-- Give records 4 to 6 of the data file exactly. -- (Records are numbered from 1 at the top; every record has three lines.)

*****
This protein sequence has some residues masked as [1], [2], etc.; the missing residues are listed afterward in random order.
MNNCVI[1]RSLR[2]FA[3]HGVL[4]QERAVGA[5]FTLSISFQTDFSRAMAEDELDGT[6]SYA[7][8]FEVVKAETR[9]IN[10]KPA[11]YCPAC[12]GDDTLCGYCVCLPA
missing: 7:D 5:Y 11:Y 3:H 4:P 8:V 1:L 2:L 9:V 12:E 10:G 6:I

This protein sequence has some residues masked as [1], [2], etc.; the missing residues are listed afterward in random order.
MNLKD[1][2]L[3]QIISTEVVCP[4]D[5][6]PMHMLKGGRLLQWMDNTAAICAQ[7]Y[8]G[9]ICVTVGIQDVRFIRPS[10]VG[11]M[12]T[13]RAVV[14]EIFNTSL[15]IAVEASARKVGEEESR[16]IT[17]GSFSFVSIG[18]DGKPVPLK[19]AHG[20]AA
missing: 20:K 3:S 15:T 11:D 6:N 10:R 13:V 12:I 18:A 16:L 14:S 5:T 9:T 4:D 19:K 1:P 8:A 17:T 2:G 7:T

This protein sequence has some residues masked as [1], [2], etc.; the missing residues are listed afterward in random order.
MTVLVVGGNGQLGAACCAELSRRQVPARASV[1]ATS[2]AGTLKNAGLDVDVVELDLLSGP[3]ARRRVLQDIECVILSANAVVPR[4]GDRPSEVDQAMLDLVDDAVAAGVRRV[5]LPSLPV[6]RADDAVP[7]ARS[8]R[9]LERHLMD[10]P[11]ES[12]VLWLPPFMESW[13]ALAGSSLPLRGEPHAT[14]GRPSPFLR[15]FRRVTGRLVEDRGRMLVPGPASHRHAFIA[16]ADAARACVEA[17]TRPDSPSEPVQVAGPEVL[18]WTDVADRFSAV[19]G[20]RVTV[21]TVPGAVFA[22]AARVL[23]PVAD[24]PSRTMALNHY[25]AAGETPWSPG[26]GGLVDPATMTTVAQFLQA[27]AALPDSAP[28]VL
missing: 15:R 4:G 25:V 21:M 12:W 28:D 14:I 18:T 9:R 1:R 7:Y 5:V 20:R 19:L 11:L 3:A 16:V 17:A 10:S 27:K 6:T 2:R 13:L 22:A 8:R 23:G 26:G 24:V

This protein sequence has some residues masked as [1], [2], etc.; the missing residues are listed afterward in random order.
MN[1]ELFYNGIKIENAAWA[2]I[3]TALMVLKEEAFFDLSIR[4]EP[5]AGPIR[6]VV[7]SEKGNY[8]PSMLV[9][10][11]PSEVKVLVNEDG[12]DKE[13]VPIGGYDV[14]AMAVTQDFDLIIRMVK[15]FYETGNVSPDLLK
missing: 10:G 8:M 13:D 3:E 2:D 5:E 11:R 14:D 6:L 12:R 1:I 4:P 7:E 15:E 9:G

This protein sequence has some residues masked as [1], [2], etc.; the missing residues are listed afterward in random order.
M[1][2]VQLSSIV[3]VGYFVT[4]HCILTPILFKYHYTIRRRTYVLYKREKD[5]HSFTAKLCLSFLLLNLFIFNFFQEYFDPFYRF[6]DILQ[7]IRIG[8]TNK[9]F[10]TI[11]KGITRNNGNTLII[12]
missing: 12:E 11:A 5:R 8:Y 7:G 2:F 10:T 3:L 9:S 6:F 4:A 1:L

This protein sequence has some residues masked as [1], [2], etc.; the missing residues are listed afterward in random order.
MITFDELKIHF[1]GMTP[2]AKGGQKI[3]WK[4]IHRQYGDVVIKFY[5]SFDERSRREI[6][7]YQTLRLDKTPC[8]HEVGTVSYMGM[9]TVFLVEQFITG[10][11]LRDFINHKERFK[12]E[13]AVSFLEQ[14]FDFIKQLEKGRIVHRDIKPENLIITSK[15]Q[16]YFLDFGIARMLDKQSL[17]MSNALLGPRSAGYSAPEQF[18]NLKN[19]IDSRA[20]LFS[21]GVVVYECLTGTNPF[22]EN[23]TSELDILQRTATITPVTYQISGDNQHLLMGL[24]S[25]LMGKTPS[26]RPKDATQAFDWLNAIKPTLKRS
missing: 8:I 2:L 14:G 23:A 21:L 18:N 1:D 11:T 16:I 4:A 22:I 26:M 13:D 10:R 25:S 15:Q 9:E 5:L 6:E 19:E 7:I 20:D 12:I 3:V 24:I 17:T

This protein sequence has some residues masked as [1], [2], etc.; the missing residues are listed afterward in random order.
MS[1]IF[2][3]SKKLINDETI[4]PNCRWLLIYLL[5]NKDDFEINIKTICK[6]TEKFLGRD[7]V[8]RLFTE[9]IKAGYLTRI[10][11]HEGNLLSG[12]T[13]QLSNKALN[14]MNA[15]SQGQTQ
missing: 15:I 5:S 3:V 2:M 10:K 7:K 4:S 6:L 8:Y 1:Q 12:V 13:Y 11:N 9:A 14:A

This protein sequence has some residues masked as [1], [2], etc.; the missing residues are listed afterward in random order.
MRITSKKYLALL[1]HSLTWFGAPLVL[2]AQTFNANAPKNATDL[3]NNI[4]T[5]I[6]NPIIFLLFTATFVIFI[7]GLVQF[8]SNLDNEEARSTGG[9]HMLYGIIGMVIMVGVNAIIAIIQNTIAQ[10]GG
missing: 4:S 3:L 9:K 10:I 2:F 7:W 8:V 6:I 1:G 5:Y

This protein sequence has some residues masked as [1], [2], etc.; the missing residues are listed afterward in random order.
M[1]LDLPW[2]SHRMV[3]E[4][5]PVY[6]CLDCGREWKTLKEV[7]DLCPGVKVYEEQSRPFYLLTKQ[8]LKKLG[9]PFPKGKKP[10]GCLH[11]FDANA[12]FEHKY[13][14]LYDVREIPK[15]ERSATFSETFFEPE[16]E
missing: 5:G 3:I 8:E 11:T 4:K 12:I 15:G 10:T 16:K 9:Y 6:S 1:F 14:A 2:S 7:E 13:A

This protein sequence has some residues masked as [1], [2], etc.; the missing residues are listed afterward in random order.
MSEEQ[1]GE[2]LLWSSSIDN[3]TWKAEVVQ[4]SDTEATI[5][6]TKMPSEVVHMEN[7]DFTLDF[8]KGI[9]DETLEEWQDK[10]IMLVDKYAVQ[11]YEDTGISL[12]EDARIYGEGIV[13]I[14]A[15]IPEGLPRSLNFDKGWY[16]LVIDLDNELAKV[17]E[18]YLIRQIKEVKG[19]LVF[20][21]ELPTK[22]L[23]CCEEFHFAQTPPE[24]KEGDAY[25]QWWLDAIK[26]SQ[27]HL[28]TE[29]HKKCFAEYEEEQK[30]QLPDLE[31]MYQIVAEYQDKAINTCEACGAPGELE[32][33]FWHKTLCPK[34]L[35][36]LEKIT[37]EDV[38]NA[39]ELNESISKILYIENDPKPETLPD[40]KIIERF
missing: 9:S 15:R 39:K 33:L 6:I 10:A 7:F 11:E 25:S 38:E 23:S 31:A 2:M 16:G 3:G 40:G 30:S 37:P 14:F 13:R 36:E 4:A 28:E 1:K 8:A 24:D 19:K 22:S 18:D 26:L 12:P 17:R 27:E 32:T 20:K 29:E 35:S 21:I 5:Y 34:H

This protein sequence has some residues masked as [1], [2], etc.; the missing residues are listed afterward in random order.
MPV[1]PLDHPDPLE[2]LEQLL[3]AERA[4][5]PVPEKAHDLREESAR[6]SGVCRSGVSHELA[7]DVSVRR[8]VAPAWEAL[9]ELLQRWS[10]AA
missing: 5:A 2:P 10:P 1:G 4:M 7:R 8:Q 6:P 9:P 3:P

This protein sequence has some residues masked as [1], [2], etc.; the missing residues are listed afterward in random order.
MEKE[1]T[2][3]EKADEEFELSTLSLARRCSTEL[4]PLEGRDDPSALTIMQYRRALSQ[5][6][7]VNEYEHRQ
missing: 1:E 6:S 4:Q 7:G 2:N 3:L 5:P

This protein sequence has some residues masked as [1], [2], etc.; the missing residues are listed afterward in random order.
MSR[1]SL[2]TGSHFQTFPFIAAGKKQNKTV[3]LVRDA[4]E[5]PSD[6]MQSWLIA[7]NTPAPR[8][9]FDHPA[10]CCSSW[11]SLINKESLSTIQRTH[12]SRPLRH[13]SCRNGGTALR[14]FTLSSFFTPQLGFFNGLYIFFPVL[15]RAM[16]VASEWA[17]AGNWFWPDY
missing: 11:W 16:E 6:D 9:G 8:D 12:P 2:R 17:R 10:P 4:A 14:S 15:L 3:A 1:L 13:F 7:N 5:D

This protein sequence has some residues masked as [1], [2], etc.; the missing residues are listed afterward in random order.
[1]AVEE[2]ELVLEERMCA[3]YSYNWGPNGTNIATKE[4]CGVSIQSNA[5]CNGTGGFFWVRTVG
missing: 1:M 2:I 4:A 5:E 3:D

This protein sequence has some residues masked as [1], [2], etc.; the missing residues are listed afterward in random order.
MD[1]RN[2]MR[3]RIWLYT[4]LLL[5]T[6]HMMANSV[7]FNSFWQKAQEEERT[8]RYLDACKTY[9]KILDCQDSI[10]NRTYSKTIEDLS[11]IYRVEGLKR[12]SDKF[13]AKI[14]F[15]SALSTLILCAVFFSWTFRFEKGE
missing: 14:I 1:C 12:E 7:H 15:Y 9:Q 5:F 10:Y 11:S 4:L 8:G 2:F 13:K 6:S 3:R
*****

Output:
This protein sequence has some residues masked as [1], [2], etc.; the missing residues are listed afterward in random order.
MN[1]ELFYNGIKIENAAWA[2]I[3]TALMVLKEEAFFDLSIR[4]EP[5]AGPIR[6]VV[7]SEKGNY[8]PSMLV[9][10][11]PSEVKVLVNEDG[12]DKE[13]VPIGGYDV[14]AMAVTQDFDLIIRMVK[15]FYETGNVSPDLLK
missing: 10:G 8:M 13:D 3:E 2:D 5:E 11:R 14:D 6:L 12:R 1:I 4:P 7:E 15:E 9:G

This protein sequence has some residues masked as [1], [2], etc.; the missing residues are listed afterward in random order.
M[1][2]VQLSSIV[3]VGYFVT[4]HCILTPILFKYHYTIRRRTYVLYKREKD[5]HSFTAKLCLSFLLLNLFIFNFFQEYFDPFYRF[6]DILQ[7]IRIG[8]TNK[9]F[10]TI[11]KGITRNNGNTLII[12]
missing: 12:E 11:A 5:R 8:Y 7:G 2:F 10:T 3:L 9:S 6:F 4:A 1:L

This protein sequence has some residues masked as [1], [2], etc.; the missing residues are listed afterward in random order.
MITFDELKIHF[1]GMTP[2]AKGGQKI[3]WK[4]IHRQYGDVVIKFY[5]SFDERSRREI[6][7]YQTLRLDKTPC[8]HEVGTVSYMGM[9]TVFLVEQFITG[10][11]LRDFINHKERFK[12]E[13]AVSFLEQ[14]FDFIKQLEKGRIVHRDIKPENLIITSK[15]Q[16]YFLDFGIARMLDKQSL[17]MSNALLGPRSAGYSAPEQF[18]NLKN[19]IDSRA[20]LFS[21]GVVVYECLTGTNPF[22]EN[23]TSELDILQRTATITPVTYQISGDNQHLLMGL[24]S[25]LMGKTPS[26]RPKDATQAFDWLNAIKPTLKRS
missing: 8:I 2:L 14:G 23:A 21:L 18:N 1:D 11:T 16:I 4:A 22:I 26:M 13:D 10:R 25:S 15:Q 9:E 5:L 6:E 19:E 7:I 20:D 12:I 3:V 24:I 17:T